Rock & Roll History / Open Lines

Hosted byGeorge Noory

Rock & Roll History / Open Lines

About the show

Music historian Harvey Kubernik has written twenty books on the history of popular rock music. On Friday's show, he talked about prominent artists in the history of Rock & Roll, including Tina Turner. Kubernik was working for an English music weekly called Melody Maker in 1975 when he was asked to interview Turner during what he described as her "down and out" period." Kubernik expressed his joy at seeing the rebirth of Turner's career post-interview. "I was so proud of her to watch a woman over fifty and sixty headline arenas and stadiums, become a multi-millionaire, find happiness in a marriage, and make some damn good music," he said.

Kubernik spoke about the enduring popularity of Classic Rock and why the music and artists from that time continue to resonate. "People made selections of dating, or relationships, or maybe taking a job, or going to a college because concerts were available in the area," he explained, noting the same fans who saw artists like Stevie Nicks and Billy Joel in their twenties now want to see them as seniors. That music had durability, he added. Kubernik suggested Ed Sullivan's should be in the Rock & Roll Hall of Fame for having treated rock music seriously and introduced the United States to so many noteworthy upcoming Rock acts.

Kubernik commented on digital and vinyl formats, pointing out the LP or vinyl album really started gaining prominence with the release of The Beatles' Sgt. Pepper's Lonely Hearts Club Band in 1967. He praised digital platforms for allowing listeners to easily find new music, something that was much more difficult in the past. Kubernik also reported on the renaissance of the music documentary, specifically mentioning recent releases about Donna Summer and David Bowie. These new documentaries go behind the music and offer rare clips of the artists, he said.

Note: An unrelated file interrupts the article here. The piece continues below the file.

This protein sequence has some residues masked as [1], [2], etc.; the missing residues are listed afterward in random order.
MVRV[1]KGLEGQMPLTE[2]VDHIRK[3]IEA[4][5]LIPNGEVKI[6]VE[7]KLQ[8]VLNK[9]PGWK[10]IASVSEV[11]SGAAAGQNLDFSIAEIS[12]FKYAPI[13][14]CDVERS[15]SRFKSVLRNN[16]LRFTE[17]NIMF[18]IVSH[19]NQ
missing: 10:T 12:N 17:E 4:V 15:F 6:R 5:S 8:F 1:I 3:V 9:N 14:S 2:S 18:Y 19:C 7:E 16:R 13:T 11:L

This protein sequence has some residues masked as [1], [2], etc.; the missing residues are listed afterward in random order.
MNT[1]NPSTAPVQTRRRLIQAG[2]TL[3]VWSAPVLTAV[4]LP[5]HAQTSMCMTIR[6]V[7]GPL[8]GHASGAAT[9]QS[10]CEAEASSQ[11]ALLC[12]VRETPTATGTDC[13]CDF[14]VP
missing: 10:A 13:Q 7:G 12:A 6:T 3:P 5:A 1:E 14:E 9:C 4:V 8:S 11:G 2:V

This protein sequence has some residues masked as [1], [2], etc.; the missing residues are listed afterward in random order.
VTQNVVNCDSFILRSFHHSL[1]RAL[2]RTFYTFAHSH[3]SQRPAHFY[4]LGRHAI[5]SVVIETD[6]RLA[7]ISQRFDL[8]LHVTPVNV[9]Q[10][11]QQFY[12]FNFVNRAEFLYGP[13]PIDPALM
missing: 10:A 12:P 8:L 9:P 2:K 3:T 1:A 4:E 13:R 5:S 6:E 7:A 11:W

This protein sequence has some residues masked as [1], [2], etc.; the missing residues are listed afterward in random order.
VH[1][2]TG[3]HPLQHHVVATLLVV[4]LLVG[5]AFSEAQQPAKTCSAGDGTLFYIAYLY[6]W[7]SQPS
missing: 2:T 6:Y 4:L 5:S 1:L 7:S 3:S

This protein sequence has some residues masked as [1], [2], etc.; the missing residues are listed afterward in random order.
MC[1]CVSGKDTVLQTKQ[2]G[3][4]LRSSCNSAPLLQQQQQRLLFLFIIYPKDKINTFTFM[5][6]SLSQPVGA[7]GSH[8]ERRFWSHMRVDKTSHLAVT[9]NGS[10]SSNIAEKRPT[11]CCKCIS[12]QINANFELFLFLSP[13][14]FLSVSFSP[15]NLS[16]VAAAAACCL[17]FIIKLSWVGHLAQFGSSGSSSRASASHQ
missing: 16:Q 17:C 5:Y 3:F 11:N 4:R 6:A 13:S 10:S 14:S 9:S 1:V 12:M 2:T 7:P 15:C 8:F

Open Lines followed in the latter half of the program. Scott in Costa Mesa, California, recommended listeners play music for their loved ones suffering from Alzheimer's or dementia, noting the music should be from their era. "There's something about the music and the synapses... they become cognizant again," Scott said. You may be able to briefly converse with them, he added.

Charles from Joplin, Missouri, challenged George to play "Waiting for a Train" by Jimmie Rodgers, and asked if listeners liked it, could it be in the bumper song rotation. Charles gave the song a score of ten out of ten. He also yodeled for George. "It takes a long time to learn how to do that," Charles revealed.

Allen in Auburn, California, talked about this favorite music artist, Roy Orbison. "To me, he was incomparable," he said. Allen recalled seeing Orbison in Lake Tahoe in the early 1970s during a lull in his career. He had a resurgence with the supergroup Traveling Wilburys and the movie Blue Velvet which featured Orbison's song, "In Dreams," Allen explained. "He was one of the most gracious entertainers I have ever met," he added. Allen also recommended singer Marty Robbins. "He was just every bit as good as the records live," Allen reported.

The final half hour featured a replay of ufologist Stanton Friedman.

News segment guests: Heidi Hollis / Kevin Randle

Bumper Music